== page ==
Corruption Watch confident of arrests
The organisation calls for more whistleblowers.
JOHANNESBURG - Independent civil society institute, Corruption Watch, is confident some of its investigations will lead to criminal charges.
The non-profit initiative has received over 2000 tip-offs from the public, at least half of which relate to various forms of corruption.
The organisation's David Lewis says since launching in January, they have succeeded in raising awareness about corruption and the benefits of reporting it.
The initiative aims to hold public and private sector officials accountable.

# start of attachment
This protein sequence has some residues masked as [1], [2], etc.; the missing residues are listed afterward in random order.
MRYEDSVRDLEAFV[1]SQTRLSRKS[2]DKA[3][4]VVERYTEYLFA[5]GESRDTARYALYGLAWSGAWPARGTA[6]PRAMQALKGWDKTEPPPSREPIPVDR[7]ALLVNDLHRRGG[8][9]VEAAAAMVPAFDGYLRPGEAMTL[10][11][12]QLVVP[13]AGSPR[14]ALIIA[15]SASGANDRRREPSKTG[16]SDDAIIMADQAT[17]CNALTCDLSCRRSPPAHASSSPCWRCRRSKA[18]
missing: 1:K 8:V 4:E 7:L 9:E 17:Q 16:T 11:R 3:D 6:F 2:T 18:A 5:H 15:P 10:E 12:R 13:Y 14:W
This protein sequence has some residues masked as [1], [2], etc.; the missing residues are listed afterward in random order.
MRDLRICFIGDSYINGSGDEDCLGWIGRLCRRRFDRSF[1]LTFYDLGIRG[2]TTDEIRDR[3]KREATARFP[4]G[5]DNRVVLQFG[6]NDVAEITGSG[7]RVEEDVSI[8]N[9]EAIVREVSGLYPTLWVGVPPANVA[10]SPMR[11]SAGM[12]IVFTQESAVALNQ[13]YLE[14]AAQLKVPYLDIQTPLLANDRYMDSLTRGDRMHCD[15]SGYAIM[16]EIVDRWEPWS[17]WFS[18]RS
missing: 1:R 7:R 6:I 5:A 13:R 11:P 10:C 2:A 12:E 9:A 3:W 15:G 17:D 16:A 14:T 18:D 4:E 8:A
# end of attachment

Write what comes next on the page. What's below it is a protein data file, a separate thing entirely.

"We think that our investigations are sufficiently complete, and when complemented by the powers that the Public Protector can use, we think there's a very strongly likelihood that they will lead to arrests."
He says their investigations have ranged from corruption in several government departments to the textbook crisis in Limpopo.
According to the Institute for Accountability in Southern Africa, the country has lost R675 billion due to corruption since 1994.
The government has declared a war on corruption as its main priority.